“Ayub Khan assumed power as chief martial law administrator in 1958 during a time of political unrest and shortly declared himself president (1958–69). He undertook the reorganization of Pakistan's administrative bureaucracy and instituted economic reform. Muhammad Yahya Khan, a protégé of Ayub who was appointed to assume control of the country's administration during a period of political unrest, became president (1969–71) after forcing Ayub Khan to resign in March 1969. Zulfikar Ali Bhutto, an Oxford educated lawyer and highly popular figure, came to power when Yahya Khan's position became untenable after the breakaway of East Pakistan as independent Bangladesh. Bhutto served as president of Pakistan (1971–73) and prime minister (1973–77). During Bhutto's tenure Pakistan was declared an Islamic state with the adoption of the Pakistan Constitution (1973). He was overthrown in a military coup in 1977 and executed in 1979 by General Zia ul-Haq. General Zia ul-Haq, appointed by Zulfikar Ali Bhutto as lieutenant general in 1975 and chief of army staff in 1976, assumed power in 1977, when he overthrew his benefactor and became president (1978–88). To consolidate his political power, strengthen Pakistan's failing economy, and begin the Islamization of the country and the military force, Zia ul-Haq took advantage of the flow of arms and cash subsidies coming into Pakistan from the United States and Saudi Arabia for the jihad against the Soviets in Afghanistan. Zia ul-Haq died in a mysterious airplane crash in 1988.

“Prime Minister Benazir Bhutto (1988–90; 1993–96), the Harvard and Oxford educated daughter of Zulfikar Ali Bhutto, was the first female leader of any Muslim country. She became the head of her father's Pakistan People's Party after his death and emerged as a leading political figure in Pakistan after Zia ul-Haq's death in 1988; on 1 December 1988 she was elected prime minister, heading a coalition government. In 1990 President Ghulam Ishaq Khan dismissed Bhutto's government on charges of corruption. In 1993 Bhutto was again elected prime minister but was removed from office in 1996 under charges of corruption, as well as economic and administrative mismanagement.

“Nawaz Sharif became prime minister in November 1990. He passed the Shariat Bill, which stipulated the Quran and sunnah as national law, as well as attempting to introduce free-market reform and economic growth. He lost his office to Bhutto in 1993 but was prime minister again from 1997 until 1999, when he was toppled by General Pervez Musharraf. Musharraf, who had been appointed head of the military by Nawaz Sharif in 1998, was involved in the military invasion of Indian Kashmir in 1999 that nearly led to war between India and Pakistan. Angry over being forced to retreat by orders of Sharif, Musharraf overthrew him and assumed power in 1999. Musharraf declared himself president in 2001 for an indefinite period.

Major Theologians and Authors

According to “Worldmark Encyclopedia of Religious Practices,”Muhammad Iqbal, one of Pakistan's noted authors, is also considered the spiritual founder of Pakistan. An important intellectual, Iqbal was a champion of freedom and author of many books of poetry in Persian and Urdu, as well as treatises on Sunni Islam. His famous works include The Secrets of the Self (1915), a long spiritual philosophical poem, and Javid-nama (1934), a poem written in response to Dante's Divine Comedy. [Source:“Worldmark Encyclopedia of Religious Practices,” Thomson Gale, 2006]

“Maulana Abdul Ala Mawdudi, founder of the Jamaat-i-Islami political party, is one of Pakistan's most important Sunni theologians and is known for his work Towards Understanding Islam (1980). Mawdudi sought to establish a truly Islamic society in which every facet of human existence, not just the spiritual domain of life, was subordinated to the moral principles set forth by God. He rejected Western ideals of secularism (the separation of religion and politics), commingling of the sexes, nationalism, and democracy as contrary to Islam and the principal cause of the decadence of Muslim society. These Western ideals, he argued, were based upon jahiliyaa, or ignorance, and are to be rejected. Writers such as Mawdudi viewed nationalism as a road to the cult of the nation, democracy as a dictatorship by the majority, and secularism, which eschews God's sovereignty over everything, as atheism. Therefore, any Muslim who upholds the ideals of Western nationalism, democracy, or secularism is in reality eschewing Islam, renouncing God, and guilty of apostasy. Mawdudi's ideas had a considerable impact upon radical Muslims throughout the Arab world, including the Taliban, who ruled Afghanistan from 1996 to 2001.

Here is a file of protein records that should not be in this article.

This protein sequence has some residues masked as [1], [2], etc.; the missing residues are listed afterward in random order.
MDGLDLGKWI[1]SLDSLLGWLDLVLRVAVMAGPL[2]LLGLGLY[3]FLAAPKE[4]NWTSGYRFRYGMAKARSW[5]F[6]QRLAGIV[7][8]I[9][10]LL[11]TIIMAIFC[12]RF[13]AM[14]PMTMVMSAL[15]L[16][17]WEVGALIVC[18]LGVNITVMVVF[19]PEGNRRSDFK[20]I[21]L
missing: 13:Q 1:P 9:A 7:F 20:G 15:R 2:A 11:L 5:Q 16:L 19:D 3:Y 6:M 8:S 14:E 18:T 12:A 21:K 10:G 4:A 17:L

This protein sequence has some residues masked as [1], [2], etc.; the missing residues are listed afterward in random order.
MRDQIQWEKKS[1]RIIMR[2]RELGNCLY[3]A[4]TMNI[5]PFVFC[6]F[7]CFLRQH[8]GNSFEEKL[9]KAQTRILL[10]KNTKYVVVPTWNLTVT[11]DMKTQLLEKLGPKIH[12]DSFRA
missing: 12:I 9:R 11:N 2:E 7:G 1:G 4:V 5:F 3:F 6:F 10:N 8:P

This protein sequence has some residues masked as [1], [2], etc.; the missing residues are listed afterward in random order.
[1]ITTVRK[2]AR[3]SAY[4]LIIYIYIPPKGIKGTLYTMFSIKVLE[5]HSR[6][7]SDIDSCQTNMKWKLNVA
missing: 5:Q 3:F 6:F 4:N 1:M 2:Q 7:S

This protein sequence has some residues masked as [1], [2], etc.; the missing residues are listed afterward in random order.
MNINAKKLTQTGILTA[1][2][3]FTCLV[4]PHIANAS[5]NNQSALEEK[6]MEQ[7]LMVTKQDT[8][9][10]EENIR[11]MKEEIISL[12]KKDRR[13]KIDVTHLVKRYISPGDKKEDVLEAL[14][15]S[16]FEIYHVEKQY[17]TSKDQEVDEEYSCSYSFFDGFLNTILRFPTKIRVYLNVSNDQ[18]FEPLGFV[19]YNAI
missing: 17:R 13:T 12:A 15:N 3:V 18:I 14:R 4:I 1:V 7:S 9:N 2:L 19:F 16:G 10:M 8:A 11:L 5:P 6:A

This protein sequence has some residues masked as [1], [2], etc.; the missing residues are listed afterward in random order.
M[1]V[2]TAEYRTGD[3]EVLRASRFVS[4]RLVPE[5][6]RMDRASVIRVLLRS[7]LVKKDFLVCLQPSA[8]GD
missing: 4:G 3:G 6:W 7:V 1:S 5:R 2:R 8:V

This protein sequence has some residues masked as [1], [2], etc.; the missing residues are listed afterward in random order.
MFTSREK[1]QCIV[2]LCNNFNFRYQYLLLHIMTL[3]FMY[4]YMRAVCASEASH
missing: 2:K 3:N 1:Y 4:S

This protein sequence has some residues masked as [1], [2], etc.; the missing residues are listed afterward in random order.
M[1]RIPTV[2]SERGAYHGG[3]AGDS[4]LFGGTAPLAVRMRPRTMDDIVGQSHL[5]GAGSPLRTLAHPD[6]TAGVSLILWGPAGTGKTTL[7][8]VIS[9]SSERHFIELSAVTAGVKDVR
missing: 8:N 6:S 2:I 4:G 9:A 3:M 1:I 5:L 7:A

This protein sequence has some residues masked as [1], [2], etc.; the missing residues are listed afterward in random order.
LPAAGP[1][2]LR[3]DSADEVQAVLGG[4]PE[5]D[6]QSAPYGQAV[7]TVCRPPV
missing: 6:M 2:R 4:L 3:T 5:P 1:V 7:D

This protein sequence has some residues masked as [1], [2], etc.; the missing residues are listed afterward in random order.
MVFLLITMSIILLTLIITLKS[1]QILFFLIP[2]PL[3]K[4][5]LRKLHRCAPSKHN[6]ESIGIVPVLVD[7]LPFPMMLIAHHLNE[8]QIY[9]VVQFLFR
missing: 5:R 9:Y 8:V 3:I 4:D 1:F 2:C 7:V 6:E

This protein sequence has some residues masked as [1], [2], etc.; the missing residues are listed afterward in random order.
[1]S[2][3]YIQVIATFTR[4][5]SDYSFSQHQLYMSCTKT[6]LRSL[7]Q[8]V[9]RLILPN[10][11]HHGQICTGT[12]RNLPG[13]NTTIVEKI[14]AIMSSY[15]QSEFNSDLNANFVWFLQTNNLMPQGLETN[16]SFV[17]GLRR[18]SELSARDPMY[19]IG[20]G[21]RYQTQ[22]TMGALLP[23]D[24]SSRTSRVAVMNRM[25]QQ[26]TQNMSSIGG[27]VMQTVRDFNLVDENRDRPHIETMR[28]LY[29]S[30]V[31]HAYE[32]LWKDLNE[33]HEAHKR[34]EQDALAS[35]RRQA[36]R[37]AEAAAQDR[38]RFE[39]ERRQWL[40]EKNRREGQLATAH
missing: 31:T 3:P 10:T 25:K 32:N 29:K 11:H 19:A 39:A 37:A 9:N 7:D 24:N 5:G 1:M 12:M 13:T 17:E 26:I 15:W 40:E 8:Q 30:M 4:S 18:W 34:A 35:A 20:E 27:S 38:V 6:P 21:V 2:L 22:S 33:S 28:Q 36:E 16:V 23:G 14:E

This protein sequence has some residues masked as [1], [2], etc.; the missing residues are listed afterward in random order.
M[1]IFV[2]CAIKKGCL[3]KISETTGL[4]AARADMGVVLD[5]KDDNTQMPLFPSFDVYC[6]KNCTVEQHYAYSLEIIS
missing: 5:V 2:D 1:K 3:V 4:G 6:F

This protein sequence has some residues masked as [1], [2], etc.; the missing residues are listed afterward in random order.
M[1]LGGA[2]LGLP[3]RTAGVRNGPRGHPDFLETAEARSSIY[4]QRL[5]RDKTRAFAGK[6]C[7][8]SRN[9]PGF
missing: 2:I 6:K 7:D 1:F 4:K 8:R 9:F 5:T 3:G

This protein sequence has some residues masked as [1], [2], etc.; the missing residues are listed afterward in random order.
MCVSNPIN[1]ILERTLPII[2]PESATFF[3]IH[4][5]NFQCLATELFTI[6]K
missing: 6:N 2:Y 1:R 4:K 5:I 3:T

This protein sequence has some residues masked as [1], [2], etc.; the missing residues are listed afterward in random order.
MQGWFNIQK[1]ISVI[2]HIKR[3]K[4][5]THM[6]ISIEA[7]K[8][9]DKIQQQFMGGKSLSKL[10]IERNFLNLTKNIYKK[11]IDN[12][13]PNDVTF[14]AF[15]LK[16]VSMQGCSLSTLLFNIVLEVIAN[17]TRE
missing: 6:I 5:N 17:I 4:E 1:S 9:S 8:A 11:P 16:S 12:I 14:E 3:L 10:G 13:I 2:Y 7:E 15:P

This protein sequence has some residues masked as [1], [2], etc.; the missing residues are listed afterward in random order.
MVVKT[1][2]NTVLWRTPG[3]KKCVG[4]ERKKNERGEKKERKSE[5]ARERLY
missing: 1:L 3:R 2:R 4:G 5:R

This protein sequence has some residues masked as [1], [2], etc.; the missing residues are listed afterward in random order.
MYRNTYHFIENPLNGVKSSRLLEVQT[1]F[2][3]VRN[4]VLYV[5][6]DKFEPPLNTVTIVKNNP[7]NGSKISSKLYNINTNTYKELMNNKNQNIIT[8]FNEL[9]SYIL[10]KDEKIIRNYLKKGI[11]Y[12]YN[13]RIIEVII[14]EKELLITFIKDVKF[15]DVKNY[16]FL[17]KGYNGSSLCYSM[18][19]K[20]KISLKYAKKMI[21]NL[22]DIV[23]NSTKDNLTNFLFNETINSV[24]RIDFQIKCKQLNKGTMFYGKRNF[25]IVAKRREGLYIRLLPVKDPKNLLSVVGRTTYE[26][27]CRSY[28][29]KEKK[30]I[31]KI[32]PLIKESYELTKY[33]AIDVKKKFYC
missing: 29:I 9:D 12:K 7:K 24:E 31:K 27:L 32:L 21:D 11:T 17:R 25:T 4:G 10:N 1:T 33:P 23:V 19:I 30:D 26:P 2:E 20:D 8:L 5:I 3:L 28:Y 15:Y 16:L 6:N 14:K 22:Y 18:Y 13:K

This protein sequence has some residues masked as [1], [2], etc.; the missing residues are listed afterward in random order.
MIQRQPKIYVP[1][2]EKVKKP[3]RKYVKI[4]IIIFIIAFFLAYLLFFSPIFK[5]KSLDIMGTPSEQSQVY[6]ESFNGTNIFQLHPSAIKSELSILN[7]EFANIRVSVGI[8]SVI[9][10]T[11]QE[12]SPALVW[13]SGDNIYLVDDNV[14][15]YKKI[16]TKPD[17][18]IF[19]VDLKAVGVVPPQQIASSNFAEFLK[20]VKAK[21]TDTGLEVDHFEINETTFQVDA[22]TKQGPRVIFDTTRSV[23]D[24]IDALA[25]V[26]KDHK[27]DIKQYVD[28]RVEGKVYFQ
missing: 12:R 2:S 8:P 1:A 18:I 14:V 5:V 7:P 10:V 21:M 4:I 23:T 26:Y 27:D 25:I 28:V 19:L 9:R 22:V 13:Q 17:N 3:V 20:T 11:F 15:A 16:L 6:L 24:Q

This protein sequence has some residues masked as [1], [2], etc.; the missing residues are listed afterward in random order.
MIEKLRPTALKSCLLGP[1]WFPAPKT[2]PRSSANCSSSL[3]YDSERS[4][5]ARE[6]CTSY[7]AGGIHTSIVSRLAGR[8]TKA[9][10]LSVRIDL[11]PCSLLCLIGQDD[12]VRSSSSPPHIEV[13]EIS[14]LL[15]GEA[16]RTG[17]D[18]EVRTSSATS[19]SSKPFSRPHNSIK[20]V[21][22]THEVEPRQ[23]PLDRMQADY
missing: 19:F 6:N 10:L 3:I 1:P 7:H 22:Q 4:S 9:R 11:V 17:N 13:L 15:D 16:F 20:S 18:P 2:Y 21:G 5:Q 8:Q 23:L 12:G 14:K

Sufism is very strong in Pakistan and Islam in India and Pakistan is influenced by Sufism. Experts say about 60 percent of Pakistani Muslims regard themselves as Sufi followers. Much of the literature, poetry and music associated with Pakistan is inspired by Sufism (See Qawwali Music below). The music and poetry appeals to Sufis and non-Sufis alike. Non-Sufis often attend Sufi concerts and festivals. Even so Sufis are considered heretical by some in Pakistan. The Muslim Qadiani is considered heretical in Pakistan. Sufis in Pakistan embrace a personal approach to their faith and often have different beliefs on how their government should be run.

According to the Los Angeles Times: “Sufism was brought to South Asia by its mystics from the Middle East more than eight centuries ago. Its highly mystical, personal approach to Islam, marked by trance-like chants, dancing to pounding drumbeats, and its belief that Sufi saints and descendants known as pirs are conduits to God make it anathema to Muslim fundamentalists, who consider it idolatry. Sufism found widespread popularity, particularly among large segments of the underclass that embrace its emphasis on equality."